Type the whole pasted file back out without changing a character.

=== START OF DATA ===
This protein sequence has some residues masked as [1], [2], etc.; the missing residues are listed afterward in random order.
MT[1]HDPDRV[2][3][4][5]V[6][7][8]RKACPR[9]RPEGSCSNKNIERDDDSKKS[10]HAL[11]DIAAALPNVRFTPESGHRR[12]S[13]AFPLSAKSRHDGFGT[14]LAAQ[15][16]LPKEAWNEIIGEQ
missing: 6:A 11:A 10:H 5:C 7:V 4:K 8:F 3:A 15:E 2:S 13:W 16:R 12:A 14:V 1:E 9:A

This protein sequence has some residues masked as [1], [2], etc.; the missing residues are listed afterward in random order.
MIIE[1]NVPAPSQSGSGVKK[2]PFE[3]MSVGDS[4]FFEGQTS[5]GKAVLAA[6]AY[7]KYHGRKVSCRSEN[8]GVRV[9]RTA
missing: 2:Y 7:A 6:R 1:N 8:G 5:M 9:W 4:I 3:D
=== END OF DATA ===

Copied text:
This protein sequence has some residues masked as [1], [2], etc.; the missing residues are listed afterward in random order.
MT[1]HDPDRV[2][3][4][5]V[6][7][8]RKACPR[9]RPEGSCSNKNIERDDDSKKS[10]HAL[11]DIAAALPNVRFTPESGHRR[12]S[13]AFPLSAKSRHDGFGT[14]LAAQ[15][16]LPKEAWNEIIGEQ
missing: 6:A 11:A 10:H 5:C 7:V 4:K 8:F 3:A 15:E 2:S 13:W 16:R 12:A 14:V 1:E 9:A

This protein sequence has some residues masked as [1], [2], etc.; the missing residues are listed afterward in random order.
MIIE[1]NVPAPSQSGSGVKK[2]PFE[3]MSVGDS[4]FFEGQTS[5]GKAVLAA[6]AY[7]KYHGRKVSCRSEN[8]GVRV[9]RTA
missing: 2:Y 7:A 6:R 1:N 8:G 5:M 9:W 4:I 3:D